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Mark Dunn

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    Steenbeck ST1600

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  1. I have never seen a Minima so this isn't from experience. The flexible spools are integral to the design. AFAICS the spool flanges are actually driven by the sprocket edges, and they are spread apart slightly at the feed and take-up points, then bend back flat to maintain the light seal. So the entire film transport depends on the size and flexibility of the spool flanges. There's no way to make it work with metal spools. Effectively it make the camera reliant on proprietary "software". It needed a thriving 16mm infrastructure, which no longer exists, and relied on a special item from another manufacturer, and that manufacturer's willingness to support it, also gone.
  2. Sony had another go at the pellicle for their later Alpha stills line, calling it SLT for "translucent", before it jumped on the mirrorless bandwagon. It works very well. I've had an A55/A58 since 2016. Sensor dust is almost a thing of the past. Only drawback- it doesn't work in pinhole mode because the super-high DoF extends right back to the pellicle and sees every bit of the surface like a microscope. It's like photographing through measles.
  3. The shutter speeds are proportional. From that table, at 64pps it would be a quarter of the speed at 16, so 1/140th. Also from the table, the shutter angle is evidently 165 degrees, so working back, the shutterspeed is the usual formula s = 1/((360/165)r), where s is the shutter speed and r the frame rate.
  4. From a discussion in a stills forum, it was suggested that this was a Primo or a rehoused Summicron. I think Primos are black. What does the team think? https://www.facebook.com/photo?fbid=843649821125782&set=pcb.843649931125771
  5. I don't get the sidebar ads at all on this or any site. Just 2 or 3 banners- top, middle and bottom. Maybe you need to check your adblocker. Firefox/Chrome. I'm no expert, but you may be getting the Norwegian ads because of your cookie settings. I very much doubt Tim is making his fortune from the ads, just helping out his costs. The usefulness of this forum far outweighs any ad problem. I tune them out anyway as I'm not in the market.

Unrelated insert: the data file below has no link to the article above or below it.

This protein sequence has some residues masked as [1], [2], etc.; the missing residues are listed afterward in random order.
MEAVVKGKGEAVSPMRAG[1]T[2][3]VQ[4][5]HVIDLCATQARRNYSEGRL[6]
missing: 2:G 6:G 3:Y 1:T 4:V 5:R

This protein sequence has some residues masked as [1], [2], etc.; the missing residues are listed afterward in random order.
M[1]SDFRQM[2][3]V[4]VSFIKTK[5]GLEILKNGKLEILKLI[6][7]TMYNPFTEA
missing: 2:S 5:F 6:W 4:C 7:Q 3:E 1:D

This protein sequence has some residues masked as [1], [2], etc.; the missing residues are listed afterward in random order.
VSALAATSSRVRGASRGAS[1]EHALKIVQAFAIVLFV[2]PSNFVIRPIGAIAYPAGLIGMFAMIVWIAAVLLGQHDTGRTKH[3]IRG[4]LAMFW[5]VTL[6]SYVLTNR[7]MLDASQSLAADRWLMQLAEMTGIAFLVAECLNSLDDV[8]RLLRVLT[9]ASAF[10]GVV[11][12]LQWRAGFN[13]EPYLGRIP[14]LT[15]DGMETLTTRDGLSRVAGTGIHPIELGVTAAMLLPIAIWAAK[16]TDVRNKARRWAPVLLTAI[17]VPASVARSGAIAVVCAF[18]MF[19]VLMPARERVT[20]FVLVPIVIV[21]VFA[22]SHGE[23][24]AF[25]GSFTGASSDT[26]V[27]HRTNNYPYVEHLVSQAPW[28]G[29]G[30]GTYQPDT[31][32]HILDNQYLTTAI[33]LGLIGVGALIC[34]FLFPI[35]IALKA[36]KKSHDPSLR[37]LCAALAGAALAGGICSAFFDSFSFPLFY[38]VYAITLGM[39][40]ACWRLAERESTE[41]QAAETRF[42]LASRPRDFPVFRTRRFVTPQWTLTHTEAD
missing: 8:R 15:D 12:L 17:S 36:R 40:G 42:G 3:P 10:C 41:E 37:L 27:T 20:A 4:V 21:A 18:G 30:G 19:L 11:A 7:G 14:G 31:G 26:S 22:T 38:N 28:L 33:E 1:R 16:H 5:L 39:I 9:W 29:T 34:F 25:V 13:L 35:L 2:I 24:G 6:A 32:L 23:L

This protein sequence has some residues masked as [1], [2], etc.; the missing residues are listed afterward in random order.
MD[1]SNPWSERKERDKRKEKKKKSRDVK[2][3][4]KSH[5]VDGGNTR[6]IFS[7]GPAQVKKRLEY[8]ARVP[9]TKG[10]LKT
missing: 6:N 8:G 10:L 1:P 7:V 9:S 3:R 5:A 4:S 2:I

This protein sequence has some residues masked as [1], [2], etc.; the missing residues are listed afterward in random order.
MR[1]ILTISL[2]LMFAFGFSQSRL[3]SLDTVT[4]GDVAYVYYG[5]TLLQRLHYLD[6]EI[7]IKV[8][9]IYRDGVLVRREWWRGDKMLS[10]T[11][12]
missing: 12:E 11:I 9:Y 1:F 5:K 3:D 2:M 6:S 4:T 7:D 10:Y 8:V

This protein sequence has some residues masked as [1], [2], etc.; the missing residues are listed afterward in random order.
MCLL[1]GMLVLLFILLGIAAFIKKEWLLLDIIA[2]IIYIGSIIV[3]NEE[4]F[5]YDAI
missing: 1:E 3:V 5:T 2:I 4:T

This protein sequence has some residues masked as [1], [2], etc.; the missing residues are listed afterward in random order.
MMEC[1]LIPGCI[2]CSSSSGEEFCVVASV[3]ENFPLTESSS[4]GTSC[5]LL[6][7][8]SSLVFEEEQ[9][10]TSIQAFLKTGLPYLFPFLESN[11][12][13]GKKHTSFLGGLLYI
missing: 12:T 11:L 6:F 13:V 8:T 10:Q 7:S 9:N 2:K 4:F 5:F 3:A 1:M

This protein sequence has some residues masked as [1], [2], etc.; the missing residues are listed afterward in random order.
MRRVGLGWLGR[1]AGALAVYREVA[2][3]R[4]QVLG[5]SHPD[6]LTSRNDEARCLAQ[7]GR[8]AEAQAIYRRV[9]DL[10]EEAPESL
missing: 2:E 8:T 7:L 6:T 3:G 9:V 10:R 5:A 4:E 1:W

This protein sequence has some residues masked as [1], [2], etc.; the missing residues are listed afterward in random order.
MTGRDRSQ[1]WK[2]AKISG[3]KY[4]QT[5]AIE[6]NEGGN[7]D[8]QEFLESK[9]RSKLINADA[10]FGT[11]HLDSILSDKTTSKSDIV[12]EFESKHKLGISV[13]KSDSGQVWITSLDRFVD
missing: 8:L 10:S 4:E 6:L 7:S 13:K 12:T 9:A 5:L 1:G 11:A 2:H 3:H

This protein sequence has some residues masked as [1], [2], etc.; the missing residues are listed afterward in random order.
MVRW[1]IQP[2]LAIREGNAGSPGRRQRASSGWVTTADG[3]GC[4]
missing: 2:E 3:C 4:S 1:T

6. I have two entire 3-400' rolls of junk film harvested from lab leaders from the 90s. Some of them are pretty good fragments of comopt prints in various languages. On shows they're great for running on the Steenbeck when the image is going to be replaced by a plate anyway. Some are pretty entertaining as well. One has Michael Eisner, Gerald Ford and Henry Kissinger- I've never tracked down the show.
  7. I've just come across your post months late. If it's still useful, you need one DR-70 and two DR-83 belts. If you don't need sepmag drive at all, you only need one DR-83.
  8. The '01 speed selector is a completely different design to the '00 so I don't think I can help directly. It uses a microswitch and a potentiometer to detect the position of the selector. However, I've put a screenshot of schematic of the speed selector from the '01 service manual on my Drive account which may help you. The disc you mention appears to be screwed into place. https://drive.google.com/file/d/1KRs4G3kvoEu9dJsJ7cq6SziKW_MMDmzG/view?usp=sharing
  9. If you search on "Bell & Howell Model C" a lot comes up. brianpritchard.com is also a good source. Brian is ex-Kodak. He may chip in here if he's still around.
  10. The first shot-to-shot grading cues were Debrie clips- metal staples attached to the film just before the cut, detected by contacts on the printer. Later, the edge of the film was notched to activate a microswitch. By the 70s, the grader created a punch tape with the printer commands and the cueing was by frame count.
  11. On my 1600 the flipper is held in place by spring tension and it's attached to a shaft running through the stack of switches that make up the selector. If yours is actually loose it suggests that something has come detached. My speed selector (what you're calling the flipper unit) is held in by a couple of metal claws screwed to the barrel of the selector which dig into the wooden underside of the table. I wonder if the disc is a modification. It would help if you could post a photograph.
  12. London prices in 1981 were about £0.25/ft for an A/B roll answer print. The contemporary exchange rate makes that about 60cents. Grading wasn't charged separately but there was quite a high minimum charge IIRC, so the fee was obviously built in. Maybe quoting a low footage rate made a lab appear more competitive.
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